Spring 2014 Courses

Action and Mystic Rituals

Instructors: Sarah Hall (2014) and Elveera Lacina (2016)

This course invites students to integrate the study of positive thinking techniques with various religious rituals to enhance their knowledge of the mind, body, and spirit while catalyzing action which will bring them deeper meaning. Course discussions will incorporate mystic practices from varying religious traditions, such as Islam, Hinduism, tribal religions, and Christianity. We will challenge students to be truly present in their own lives and within their interactions with others. Weekly topics including Chinese medicine, Buddhist meditation, and other practices of interest to students will involve reading, journaling, and discussion matter for class, along with opportunities to begin mindful action. By the completion of this rigorous semester of introspection and exploration of multiple spiritual traditions, students will have a deeper understanding of themselves and how personal action can profoundly influence others in vibrant, interconnected world in which we live.

Chemistry of the Cupcake

Instructors: Gabrielle Cole (2014) and Kristina Vailonis (2014)

This course is designed to provide students with the opportunity to investigate the science behind baking. We will meet one evening per week in the New Hall kitchen to create various confections and baked goods. During waiting periods and after sampling the final product(s), group discussions about the chemistry of baking will be held. Homework will include the use of Pinterest to make suggestions for future projects, watching informational videos, and readings throughout the semester. Potential topics to be covered include identifying baked goods by their recipes, the effects of modifying ingredients and using substitutions, the chemistry of artificial flavoring, healthier dessert alternatives, quick breads/muffins/biscuits, frozen chocolate wind, and fruit snacks.

Cultures at Stonehill

Instructors: O’Shane Morgan (2016) and Amanda Nagim-Williams (2016)

This course will examine the relationships between cultural ties to various aspects of one’s daily life through avenues such as music, art, and food. Particular attention will be paid to the ways in which varied cultural experiences about education, socioeconomic status, and oppression shape the perspectives of many. This course aims to help advance the mission of Stonehill College to educate the whole person by opening up dialogue between students with the ultimate goal of building stronger relationships by acknowledging and understanding how culture directly impacts individuals’ perspectives. Students will log their experiences within the class through journal. In addition to engaging in rich dialogue, students will be able to share in hands on experiences of the various cultures through guest speakers, food, music, art, festivals, or movies. These engaged activities will deepen our exploration of topics discussed in the course.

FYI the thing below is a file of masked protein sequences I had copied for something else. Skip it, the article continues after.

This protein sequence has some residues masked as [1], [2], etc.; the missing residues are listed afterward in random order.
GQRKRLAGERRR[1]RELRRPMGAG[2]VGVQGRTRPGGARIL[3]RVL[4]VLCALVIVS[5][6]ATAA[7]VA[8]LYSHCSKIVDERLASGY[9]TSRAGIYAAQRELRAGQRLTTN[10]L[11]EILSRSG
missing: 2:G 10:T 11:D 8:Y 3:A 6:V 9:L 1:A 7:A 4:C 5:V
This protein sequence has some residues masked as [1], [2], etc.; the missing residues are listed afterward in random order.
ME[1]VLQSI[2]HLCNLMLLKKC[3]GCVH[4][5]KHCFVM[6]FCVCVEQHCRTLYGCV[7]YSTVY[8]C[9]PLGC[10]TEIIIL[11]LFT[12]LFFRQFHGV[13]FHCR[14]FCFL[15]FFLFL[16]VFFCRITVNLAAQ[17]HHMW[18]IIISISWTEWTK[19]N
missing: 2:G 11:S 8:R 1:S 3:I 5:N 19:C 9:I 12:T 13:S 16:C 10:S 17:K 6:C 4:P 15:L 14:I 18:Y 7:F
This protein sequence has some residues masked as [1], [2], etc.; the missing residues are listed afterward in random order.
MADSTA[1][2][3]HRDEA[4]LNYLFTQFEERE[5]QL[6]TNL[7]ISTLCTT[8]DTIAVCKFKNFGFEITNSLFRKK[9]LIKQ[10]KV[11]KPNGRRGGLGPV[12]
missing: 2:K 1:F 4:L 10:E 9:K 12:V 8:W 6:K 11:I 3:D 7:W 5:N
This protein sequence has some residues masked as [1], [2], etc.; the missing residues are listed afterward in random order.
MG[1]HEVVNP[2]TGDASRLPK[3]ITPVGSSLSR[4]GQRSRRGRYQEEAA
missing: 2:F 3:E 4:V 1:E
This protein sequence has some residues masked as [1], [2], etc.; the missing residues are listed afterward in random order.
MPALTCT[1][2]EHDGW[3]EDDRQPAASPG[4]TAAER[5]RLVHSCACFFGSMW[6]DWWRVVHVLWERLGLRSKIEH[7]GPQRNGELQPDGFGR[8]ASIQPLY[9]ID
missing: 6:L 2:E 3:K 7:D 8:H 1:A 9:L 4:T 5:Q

Daily Exercise & Health

Instructors: Thomas Noah (2015) and Matthew Smith (2015)

In this course students will have the opportunity to explore how to live a healthy lifestyle through exercise and dieting techniques. Students will learn how to write their own exercise program, techniques for injury prevention, how certain sports can affect human physiology, and understand the proliferation of popular supplementation products currently on the market. Students will challenge themselves through exercise with weekly physical assessments and by performing their own research on health-related topics. An open yet critical mind and a positive attitude are essential for this course.

Inner Activist